Our next destination was a village called Ica. It was a beautiful place next to a lake and surrounded by enormous sand dunes. We had real difficulty finding a place to stay again due to the Peruvian Independence festivities. Everywhere was either booked up or triple the normal place. We eventually found a room above a bar (sweet!) and, as we weren’t going to get any sleep, decided to go clubbing (if you can’t beat them join them and all that). We met another English couple who were as stylish as us, so dressed in lama jumpers, hiking boots and trousers that zip of into 3 sections we entered the club (we’re sexy and we know it!).
Sexy and we know it
The next morning (with bad heads) we were off to do our sand buggy and boarding tour. The buggy had 12 seats and one rev of its engine would set off all the car alarms in the street. Ben and I were slightly concerned when a quiet an elderly Peruvian man struggled to get out of the buggy and introduced himself as the driver. This wasn’t going to be the mad adrenaline-pumping ride we were hoping for, this concern grew when the 6 year old girl got in the same buggy. How wrong we were. The driver turned out to be an absolute legend, and floored it all the way up the first steep sand dune. He went at lightning speed, racing up, over and down the dunes despite the screaming girl in the back. At some of the steepest dunes he stopped at the top and let us slide down on sand boards. Ben stood up all the way (like a boss) and I opted to slide down on my belly as this was the position I was going to end up in anyway.
Ben on the Sand Beast
Hanging out in the Desert
Just to put it in perspective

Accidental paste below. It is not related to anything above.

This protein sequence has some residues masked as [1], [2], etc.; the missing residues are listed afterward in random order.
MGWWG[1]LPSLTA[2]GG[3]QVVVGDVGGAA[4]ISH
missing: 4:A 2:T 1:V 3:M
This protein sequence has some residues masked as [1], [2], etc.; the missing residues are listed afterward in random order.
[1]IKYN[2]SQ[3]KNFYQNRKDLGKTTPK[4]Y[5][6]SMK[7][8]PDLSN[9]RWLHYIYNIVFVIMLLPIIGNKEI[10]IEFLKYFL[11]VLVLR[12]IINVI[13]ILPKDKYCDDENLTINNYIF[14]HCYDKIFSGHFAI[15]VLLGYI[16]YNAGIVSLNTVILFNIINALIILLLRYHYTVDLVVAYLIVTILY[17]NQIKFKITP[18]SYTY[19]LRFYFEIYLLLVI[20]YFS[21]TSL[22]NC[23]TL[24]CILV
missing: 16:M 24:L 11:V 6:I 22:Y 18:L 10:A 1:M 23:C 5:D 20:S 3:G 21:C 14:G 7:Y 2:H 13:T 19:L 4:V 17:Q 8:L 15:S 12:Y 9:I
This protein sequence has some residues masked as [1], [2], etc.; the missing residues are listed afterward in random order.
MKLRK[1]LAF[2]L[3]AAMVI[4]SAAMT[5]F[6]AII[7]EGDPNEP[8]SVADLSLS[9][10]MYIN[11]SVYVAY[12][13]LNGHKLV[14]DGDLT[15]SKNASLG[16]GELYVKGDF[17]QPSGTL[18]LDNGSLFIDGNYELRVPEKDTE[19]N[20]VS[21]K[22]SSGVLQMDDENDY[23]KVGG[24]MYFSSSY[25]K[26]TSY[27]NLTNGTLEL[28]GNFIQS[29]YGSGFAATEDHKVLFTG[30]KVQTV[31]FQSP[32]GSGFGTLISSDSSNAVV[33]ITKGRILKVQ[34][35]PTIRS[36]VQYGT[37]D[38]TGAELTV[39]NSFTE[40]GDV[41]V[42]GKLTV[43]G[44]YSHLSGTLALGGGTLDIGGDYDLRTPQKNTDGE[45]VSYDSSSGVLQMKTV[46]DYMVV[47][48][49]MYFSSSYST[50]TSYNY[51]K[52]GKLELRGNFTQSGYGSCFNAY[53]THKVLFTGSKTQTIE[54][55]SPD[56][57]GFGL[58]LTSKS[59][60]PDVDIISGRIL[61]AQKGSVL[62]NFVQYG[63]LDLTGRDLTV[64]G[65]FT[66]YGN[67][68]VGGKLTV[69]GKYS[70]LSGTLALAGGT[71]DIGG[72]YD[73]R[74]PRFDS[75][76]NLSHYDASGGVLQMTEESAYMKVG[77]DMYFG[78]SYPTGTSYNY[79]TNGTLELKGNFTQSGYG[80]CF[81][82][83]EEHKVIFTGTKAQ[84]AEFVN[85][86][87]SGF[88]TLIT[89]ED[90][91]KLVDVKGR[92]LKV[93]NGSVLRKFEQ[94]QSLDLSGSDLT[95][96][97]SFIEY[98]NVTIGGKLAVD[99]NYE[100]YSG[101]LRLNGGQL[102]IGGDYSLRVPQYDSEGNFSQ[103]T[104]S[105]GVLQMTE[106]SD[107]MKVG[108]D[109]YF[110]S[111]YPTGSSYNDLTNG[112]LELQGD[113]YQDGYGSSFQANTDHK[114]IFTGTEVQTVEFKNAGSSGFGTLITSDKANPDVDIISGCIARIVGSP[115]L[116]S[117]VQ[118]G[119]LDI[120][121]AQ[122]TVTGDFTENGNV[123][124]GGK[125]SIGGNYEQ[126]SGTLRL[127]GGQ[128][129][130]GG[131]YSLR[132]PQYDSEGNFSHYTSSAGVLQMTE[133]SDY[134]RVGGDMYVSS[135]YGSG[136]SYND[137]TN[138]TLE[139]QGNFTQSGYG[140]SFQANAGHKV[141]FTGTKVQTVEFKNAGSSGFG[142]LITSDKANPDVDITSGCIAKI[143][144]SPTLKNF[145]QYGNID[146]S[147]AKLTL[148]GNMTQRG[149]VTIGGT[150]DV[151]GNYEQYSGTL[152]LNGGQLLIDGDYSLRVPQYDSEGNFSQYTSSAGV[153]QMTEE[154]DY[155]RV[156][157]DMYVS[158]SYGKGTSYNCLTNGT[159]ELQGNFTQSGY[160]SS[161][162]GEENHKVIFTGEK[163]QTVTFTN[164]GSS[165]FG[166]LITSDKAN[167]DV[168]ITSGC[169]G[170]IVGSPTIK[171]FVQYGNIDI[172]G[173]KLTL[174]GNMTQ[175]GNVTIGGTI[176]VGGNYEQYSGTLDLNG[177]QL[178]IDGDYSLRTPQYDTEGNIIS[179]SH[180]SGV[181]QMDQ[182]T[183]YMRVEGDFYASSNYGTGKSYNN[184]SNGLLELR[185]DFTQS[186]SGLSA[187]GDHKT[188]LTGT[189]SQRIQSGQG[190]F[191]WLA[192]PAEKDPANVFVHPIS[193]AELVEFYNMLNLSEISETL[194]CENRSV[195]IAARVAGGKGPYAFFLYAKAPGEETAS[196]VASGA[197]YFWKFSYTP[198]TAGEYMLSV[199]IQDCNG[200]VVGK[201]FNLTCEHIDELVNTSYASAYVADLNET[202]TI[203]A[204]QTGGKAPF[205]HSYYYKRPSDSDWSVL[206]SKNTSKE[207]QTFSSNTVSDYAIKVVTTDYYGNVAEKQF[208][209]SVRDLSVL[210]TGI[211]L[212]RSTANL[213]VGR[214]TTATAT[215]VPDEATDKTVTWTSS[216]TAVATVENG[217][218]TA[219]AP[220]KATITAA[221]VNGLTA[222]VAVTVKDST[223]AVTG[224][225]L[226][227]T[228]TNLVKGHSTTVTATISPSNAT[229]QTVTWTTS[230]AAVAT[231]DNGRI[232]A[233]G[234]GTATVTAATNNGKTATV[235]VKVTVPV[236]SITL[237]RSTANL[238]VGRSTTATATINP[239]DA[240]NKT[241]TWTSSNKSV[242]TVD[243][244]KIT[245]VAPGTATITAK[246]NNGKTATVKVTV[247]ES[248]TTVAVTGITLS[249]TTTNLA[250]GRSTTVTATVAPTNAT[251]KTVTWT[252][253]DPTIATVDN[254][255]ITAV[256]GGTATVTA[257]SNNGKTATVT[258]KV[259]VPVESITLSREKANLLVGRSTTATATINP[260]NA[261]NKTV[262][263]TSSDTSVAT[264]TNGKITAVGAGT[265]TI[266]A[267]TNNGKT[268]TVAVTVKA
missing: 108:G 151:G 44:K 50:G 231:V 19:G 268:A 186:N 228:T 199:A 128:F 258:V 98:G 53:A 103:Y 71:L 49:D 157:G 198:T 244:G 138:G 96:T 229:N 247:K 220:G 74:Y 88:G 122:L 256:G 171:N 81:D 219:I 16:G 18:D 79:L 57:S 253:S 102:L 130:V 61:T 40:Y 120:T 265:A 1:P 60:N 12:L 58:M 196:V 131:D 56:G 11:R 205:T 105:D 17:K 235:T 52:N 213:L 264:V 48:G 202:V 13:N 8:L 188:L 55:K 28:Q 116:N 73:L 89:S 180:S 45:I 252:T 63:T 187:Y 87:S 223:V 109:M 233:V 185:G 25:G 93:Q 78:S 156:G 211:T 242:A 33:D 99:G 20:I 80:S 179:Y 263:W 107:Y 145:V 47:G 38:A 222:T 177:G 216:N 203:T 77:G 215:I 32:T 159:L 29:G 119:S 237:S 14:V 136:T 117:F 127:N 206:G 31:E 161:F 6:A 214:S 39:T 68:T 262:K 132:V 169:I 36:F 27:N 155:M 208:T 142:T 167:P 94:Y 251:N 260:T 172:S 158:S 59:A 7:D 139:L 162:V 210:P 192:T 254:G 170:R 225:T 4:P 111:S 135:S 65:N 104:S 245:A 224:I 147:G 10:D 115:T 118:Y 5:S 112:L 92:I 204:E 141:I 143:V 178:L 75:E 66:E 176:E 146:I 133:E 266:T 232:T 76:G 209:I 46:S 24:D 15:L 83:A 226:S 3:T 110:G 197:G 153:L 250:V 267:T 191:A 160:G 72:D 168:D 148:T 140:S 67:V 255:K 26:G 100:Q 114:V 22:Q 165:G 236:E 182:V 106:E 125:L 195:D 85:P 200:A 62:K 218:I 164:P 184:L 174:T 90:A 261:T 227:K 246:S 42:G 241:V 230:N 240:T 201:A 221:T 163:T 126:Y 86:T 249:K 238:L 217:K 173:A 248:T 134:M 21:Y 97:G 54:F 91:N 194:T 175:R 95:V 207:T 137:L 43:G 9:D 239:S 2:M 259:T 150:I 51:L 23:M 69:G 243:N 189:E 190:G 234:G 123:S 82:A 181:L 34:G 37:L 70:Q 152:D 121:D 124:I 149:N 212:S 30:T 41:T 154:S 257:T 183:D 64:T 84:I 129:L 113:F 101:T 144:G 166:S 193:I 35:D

Ben working, again
Dog in a coat. ‘Nuff said
After lunch (and showering sand from all sorts of places) we caught a bus to a town called Nazca. This town is famous for huge mysterious line drawings in the desert, discovered recently but dated back as early as 2000 BC. They also featured in the latest Indiana Jones movie which I insisted we watched again as soon as we could (it’s still as bad as I remembered). We booked onto a tour to see the huge drawings in the sand. They were pretty amazing. We visited the house of the German woman who discovered them. She dedicated her entire life to discovering their meanings and died at the ripe old age of 95 in 1998 (she never had a boyfriend, bless her). In the evening we visited a planetarium to learn more about these lines and the correlation to the stars. We also got to look at the moon through a telescope which had nothing to do with the Nazca lines but was pretty cool.
The Mona Lisa?
“I can’t see it Tam”
That evening we took a bus to a city called Arequipa. Here we had the most amazing meal ever…beef fondue that you could cook yourself at the table. We couldn’t afford the wine in the restaurant so went to a supermarket, bought a bottle and sat on the roof of hostel to drink it in the moon light… bliss!
A hot beef injection
After a few days of not going to museums and churches we headed to a place called Puno. Here we visited the largest high altitude lake in the world and I got my picture taken with a sailor. It was a good day!
“Because we’re worth it“
Tam and a rather ‘Russian-looking’ sailor
From here we booked on to a bus to take us to Bolivia. After checking with 3 different tourists agencies that it was only one bus all the way there, we discovered that it was actually 2 buses and a boat, and one of the buses we had to scramble to get seats. Lesson learned: all Peruvian tour operators lie….consistently. Being seasoned travelers and let’s not forget, British, we slid our way to the front and managed to get the last two seats. No one messes with two brits abroad.